In comparison with national population norms, participants reported significantly higher well-being but also higher anxiety; lower perceived stress, body mass index and incidence of obesity, and higher rates of positive health behaviours. 47% reported changing their motivations to practise yoga, with general wellness and fitness key to initial uptake, and stress management and spirituality important to current practice. 16% of participants reported starting yoga to manage a physical or mental health condition. Respondents reported the value of yoga for a wide range of health conditions, most notably for musculoskeletal and mental health conditions. 20.7% reported at least one yoga-related injury over their lifetime. Controlling for demographic factors, frequency of yoga practice accounted for small but significant variance in health-related regression models (p<0.001).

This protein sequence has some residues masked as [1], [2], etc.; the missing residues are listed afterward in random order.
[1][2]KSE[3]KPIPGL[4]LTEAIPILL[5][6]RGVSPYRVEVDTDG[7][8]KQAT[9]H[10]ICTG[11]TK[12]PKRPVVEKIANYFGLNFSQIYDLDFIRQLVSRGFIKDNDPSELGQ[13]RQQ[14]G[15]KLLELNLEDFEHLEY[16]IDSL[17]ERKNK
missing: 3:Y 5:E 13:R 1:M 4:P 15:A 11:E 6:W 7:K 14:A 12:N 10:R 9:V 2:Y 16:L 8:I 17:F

The findings of this first detailed UK survey were consistent with surveys in other Western countries. Yoga was perceived to have a positive impact on physical and mental health conditions and was linked to positive health behaviours. Further investigation of yoga’s role in self-care could inform health-related challenges faced by many countries.
Strengths and limitations of this study:
- This is the first comprehensive survey to assess the practice and perceived impact of yoga on health, lifestyle-related behaviours and well-being in the UK.
- The survey design captures the significant number of practitioners who take up yoga to manage a physical or mental health condition, and identifies health conditions for which yoga is rated as most helpful in self-management.
- Despite the large sample, it was self-selected and unlikely to be representative of all yoga practitioners.
- The results relied on retrospective and self-report data which may be subject to memory bias and social desirability.